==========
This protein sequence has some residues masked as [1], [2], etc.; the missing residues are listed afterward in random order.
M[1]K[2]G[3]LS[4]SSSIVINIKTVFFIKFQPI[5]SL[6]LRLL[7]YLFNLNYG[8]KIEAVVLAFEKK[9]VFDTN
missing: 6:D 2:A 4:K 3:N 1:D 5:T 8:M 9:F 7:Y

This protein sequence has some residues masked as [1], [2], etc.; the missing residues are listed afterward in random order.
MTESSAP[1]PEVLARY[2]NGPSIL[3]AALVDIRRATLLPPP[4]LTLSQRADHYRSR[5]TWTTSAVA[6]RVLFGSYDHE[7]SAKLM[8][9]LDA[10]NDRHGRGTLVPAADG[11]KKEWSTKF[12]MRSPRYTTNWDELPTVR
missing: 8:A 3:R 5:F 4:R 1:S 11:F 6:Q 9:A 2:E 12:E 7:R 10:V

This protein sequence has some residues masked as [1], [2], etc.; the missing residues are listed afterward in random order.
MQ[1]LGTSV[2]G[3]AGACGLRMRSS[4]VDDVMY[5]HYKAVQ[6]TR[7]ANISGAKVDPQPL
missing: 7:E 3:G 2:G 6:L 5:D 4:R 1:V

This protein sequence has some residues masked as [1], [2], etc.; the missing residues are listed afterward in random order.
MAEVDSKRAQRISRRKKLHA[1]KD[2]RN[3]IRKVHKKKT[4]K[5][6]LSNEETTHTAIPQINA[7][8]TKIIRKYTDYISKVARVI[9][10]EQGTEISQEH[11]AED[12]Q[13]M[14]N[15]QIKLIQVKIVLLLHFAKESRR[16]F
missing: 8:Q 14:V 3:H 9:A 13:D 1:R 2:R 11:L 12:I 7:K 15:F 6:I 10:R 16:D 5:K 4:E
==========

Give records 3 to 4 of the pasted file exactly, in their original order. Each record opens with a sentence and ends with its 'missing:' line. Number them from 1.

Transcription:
This protein sequence has some residues masked as [1], [2], etc.; the missing residues are listed afterward in random order.
MQ[1]LGTSV[2]G[3]AGACGLRMRSS[4]VDDVMY[5]HYKAVQ[6]TR[7]ANISGAKVDPQPL
missing: 7:E 3:G 2:G 6:L 5:D 4:R 1:V

This protein sequence has some residues masked as [1], [2], etc.; the missing residues are listed afterward in random order.
MAEVDSKRAQRISRRKKLHA[1]KD[2]RN[3]IRKVHKKKT[4]K[5][6]LSNEETTHTAIPQINA[7][8]TKIIRKYTDYISKVARVI[9][10]EQGTEISQEH[11]AED[12]Q[13]M[14]N[15]QIKLIQVKIVLLLHFAKESRR[16]F
missing: 8:Q 14:V 3:H 9:A 13:D 1:R 2:R 11:L 12:I 7:K 15:F 6:I 10:R 16:D 5:K 4:E